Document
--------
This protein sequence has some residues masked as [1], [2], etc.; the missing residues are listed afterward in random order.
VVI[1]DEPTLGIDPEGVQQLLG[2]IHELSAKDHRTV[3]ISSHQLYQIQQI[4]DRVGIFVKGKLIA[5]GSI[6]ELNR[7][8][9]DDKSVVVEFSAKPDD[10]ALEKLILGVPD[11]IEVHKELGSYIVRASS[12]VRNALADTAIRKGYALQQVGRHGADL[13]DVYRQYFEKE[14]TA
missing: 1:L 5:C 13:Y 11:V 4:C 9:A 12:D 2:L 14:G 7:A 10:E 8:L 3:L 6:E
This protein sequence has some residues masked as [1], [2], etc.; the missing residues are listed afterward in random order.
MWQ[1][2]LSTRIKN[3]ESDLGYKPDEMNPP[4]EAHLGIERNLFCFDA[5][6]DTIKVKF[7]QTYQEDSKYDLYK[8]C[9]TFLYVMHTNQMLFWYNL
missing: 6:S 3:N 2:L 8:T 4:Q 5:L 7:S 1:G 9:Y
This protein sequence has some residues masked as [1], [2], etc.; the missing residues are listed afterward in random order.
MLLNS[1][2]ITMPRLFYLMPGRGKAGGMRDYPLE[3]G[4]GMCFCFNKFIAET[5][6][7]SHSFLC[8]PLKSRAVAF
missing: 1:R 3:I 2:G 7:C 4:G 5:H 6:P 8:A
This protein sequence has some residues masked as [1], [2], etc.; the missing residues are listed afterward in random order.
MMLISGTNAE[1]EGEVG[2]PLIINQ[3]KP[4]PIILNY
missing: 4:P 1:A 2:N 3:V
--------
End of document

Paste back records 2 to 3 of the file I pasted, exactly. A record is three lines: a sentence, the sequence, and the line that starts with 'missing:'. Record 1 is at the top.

This protein sequence has some residues masked as [1], [2], etc.; the missing residues are listed afterward in random order.
MWQ[1][2]LSTRIKN[3]ESDLGYKPDEMNPP[4]EAHLGIERNLFCFDA[5][6]DTIKVKF[7]QTYQEDSKYDLYK[8]C[9]TFLYVMHTNQMLFWYNL
missing: 6:S 3:N 2:L 8:T 4:Q 5:L 7:S 1:G 9:Y
This protein sequence has some residues masked as [1], [2], etc.; the missing residues are listed afterward in random order.
MLLNS[1][2]ITMPRLFYLMPGRGKAGGMRDYPLE[3]G[4]GMCFCFNKFIAET[5][6][7]SHSFLC[8]PLKSRAVAF
missing: 1:R 3:I 2:G 7:C 4:G 5:H 6:P 8:A